Source: Indian Express
It was a pleasant autumn morning on Saturday, a ‘half-day’ in school. But 40-odd primary school children were attending a “skill development lecture” after the last class that got over at 11 a.m. at Orient Public School, in Seelampur, a low-income, Muslim-majority neighbourhood in northeast Delhi.
As four young men walked into their classroom to deliver the lecture, nattily dressed and with an air of confidence about them, the children looked at them in awe, noisy chirps giving way to stunned silence. The men, in their 20s and 30s, sought to put them at ease, giving them chocolates and asking them to introduce themselves, their names, what class they were studying in, their fathers’ occupations, and what they wanted to do in life.
As the children got up, one by one, to speak about themselves, it was clear where they were coming from—most of their fathers were tailors, auto-rickshaw-drivers, running small steel shops or “doing no work at all”, and most wanted to become either doctors or engineers, because “ammi (mother) wants me to”. Their school, for that matter, was in a nondescript building with no playground, making it indistinguishable from the cheek-by-jowl homes and small shops in Seelampur’s narrow, overflowing-with-sewerage-water lanes.
“Do you want to live a good life, earn more and command respect from people? Do you want to drive a good car, like an i10?” asked Syed Raghib, a 31-year-old research scholar at JNU, after the introductions. The children nodded; some even managed a loud “yes” amid the whirring noise of the low-ceiling fan in the cramped classroom. “Then, you really need to study, not just for good marks but for a bright future for yourselves. Your fathers are doing great work, but look beyond,” he said, giving his own example of how he struggled through government school at Gaya in Bihar where teachers paid no attention, to come this far.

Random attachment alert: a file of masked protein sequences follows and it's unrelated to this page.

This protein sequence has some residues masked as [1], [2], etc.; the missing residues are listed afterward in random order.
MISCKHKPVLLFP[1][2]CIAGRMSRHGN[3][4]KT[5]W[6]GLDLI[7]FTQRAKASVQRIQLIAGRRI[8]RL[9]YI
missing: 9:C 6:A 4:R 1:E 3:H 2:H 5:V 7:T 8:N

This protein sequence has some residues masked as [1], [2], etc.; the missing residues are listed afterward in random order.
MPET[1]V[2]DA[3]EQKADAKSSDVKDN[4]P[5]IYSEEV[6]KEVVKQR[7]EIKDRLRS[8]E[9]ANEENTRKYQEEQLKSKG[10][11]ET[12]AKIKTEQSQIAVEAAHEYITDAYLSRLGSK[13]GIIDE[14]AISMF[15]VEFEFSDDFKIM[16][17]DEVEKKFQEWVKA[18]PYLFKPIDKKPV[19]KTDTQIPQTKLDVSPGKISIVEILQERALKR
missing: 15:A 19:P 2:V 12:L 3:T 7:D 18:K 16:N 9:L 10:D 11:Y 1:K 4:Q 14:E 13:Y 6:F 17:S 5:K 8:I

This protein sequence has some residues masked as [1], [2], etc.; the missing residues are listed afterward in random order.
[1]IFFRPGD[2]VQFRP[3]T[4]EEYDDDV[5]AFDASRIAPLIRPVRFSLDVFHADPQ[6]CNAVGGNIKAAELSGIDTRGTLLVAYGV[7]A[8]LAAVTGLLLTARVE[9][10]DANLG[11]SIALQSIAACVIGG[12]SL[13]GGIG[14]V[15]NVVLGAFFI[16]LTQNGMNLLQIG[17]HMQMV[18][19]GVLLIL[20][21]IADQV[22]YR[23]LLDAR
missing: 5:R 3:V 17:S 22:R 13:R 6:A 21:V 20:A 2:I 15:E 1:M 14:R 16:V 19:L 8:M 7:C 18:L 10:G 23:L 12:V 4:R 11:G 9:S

This “skill development lecture” was one of the many things that “Association of Muslim Professionals (AMP)”, an organisation of young Muslim professionals such as doctors, engineers and managers, does in order to “help empower underprivileged Muslims”. An 18,000-strong group on Facebook, the “organisation” functions on social media and occasional offline meetings across 50 chapters in the country, where members “brainstorm” over what they can do to help the community. Read more